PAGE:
The issue has been particularly embarrassing for Germany - Europe's manufacturing powerhouse whose BioNTech firm was one of the first to produce a viable jab.

Meanwhile it has proved a PR coup for Brexit Britain, which has seen its jabs drive surge ahead after using its newfound freedoms to set its own timetable.

Angela Merkel has agreed to a slow reopening of Germany's economy starting in three weeks, but has already warned that the situation could quickly be reversed

'Britain, we envy you,' ran a headline in German newspaper Bild last week.

Red-faced EU officials have been scrambling to speed up the roll-out in recent weeks, and on Thursday resorted to blocking vaccines from leaving the continent for the first time. 

Italy, with approval from Brussels, blocked a shipment of 250,000 AstraZeneca jabs from departing to Australia using new export laws.

The rules were rushed through in January amid an almighty row between Eurocrats and AstraZeneca after the firm revealed it would be unable to meet its quota for an initial delivery of jabs, falling short by some 40 per cent.

That prompted furious allegations that Astra had been shipping doses meant for Europe overseas, and led to the new rules being put into force.

It also set off scaremongering around AstraZeneca's jab, with German politicians and even French President Emmanuel Macron telling journalists that it is ineffective in older people - leading a host of European countries to restrict its use.

But they have now been forced to walk back those claims after real-world data showed the jab is slightly more effective than the Pfizer/BioNTech jab.

On Thursday, Germany's independent vaccine regulator made a complete U-turn - saying the jab should be used in all age groups with a 12 week gap between shots, in a full endorsement of Britain's approach.

The decision is 'good news for older people who are waiting for a vaccination,' German Health Minister Jens Spahn said. 'They will get vaccinated faster.' 

The UK saw a surge in Covid cases towards the end of last year driven by the new variant which forced the country into one of the world's strictest lockdowns

Virus deaths also surged as the new variant took hold, but have dropped sharply in recent weeks thanks largely to the success of its vaccination campaign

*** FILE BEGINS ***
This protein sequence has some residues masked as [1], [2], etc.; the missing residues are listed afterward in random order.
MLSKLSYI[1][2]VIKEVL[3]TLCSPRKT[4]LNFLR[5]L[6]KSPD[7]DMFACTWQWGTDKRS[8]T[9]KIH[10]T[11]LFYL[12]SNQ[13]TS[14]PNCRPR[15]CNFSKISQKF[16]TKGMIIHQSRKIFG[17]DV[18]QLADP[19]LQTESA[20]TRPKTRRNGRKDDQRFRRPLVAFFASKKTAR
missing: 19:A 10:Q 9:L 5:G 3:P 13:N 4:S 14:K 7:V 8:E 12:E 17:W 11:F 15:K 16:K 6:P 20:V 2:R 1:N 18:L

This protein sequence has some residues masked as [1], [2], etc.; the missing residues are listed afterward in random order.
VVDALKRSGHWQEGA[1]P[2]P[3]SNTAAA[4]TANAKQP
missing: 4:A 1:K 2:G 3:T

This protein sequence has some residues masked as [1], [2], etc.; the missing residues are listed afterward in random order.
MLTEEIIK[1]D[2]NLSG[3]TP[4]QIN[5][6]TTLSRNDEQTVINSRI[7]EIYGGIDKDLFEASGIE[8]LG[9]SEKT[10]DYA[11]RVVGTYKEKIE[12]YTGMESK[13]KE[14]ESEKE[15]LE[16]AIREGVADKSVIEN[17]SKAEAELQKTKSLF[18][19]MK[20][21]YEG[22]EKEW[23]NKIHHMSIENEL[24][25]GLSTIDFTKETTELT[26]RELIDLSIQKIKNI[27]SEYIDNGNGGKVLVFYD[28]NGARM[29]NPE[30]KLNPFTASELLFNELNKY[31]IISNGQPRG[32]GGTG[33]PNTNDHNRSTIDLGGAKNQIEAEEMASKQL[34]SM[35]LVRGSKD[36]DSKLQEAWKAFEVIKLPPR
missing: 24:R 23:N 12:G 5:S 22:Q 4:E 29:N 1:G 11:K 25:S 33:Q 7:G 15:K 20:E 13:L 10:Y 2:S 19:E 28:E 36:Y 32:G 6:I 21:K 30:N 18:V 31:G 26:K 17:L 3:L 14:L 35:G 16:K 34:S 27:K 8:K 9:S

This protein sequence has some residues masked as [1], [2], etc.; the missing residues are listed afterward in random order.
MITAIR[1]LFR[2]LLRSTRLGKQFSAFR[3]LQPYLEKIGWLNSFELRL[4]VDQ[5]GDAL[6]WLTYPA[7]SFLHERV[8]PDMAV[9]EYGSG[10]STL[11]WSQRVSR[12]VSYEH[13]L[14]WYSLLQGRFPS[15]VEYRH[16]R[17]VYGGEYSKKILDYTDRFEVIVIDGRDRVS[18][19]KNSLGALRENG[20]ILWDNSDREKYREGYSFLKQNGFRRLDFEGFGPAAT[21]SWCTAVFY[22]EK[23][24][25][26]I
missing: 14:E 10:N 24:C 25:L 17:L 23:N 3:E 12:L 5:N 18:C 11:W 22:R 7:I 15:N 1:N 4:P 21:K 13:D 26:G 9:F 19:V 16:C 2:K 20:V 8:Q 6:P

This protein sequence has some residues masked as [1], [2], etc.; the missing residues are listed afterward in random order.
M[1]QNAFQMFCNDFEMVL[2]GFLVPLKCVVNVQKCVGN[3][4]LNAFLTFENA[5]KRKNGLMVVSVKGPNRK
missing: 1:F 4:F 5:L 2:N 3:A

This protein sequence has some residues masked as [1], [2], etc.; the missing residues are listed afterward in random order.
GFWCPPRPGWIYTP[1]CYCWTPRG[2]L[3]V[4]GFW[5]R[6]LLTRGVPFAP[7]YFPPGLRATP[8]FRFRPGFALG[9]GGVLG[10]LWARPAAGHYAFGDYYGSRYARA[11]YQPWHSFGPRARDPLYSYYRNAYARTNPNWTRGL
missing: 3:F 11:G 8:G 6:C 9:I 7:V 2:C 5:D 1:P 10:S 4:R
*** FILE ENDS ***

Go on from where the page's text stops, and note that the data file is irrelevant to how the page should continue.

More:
Britain has overseen one of the world's fastest vaccination campaigns which has seen a third of adults given at least one dose of vaccine - with Germany on just five per cent

Germany and France now face a battle to convince their people to take the jab, amid reports that patients are refusing it in favour of Pfizer largely thanks to their own scaremongering.

Spahn, the health minister, said the new recommendations will be swiftly incorporated in Germany's vaccine rules, which the government announced late Wednesday would be overhauled to get vaccine shots to more people sooner.

Restrictive rules and a rush of deliveries have left Germany sitting on a stockpile of more than 2 million AstraZeneca doses even as many who want the vaccine can't get the shots.

France, Belgium and Italy already loosened their age restrictions for the AstraZeneca vaccine earlier this week as European nations scramble to confront a looming third spike in COVID-19 cases. 

The World Health Organization's chief for Europe, Dr. Hans Kluge, said Thursday that new infections rose 9% across Europe in the past week, halting six weeks of declines.

Germany is facing a third spike in infections, fueled by the more contagious variant first detected in Britain, Bavarian Gov. Markus Soeder said Thursday. 

Five of the counties with the highest rates of infection are in the southern German state, close to the border with the Czech Republic, which currently has one of the worst outbreaks in Europe.

Germany's disease control agency reported 10,580 newly confirmed infections in the past day, taking the overall total to 2.48 million. 

The number of COVID-related deaths rose by 264 to 71,504, the Robert Koch Institute said.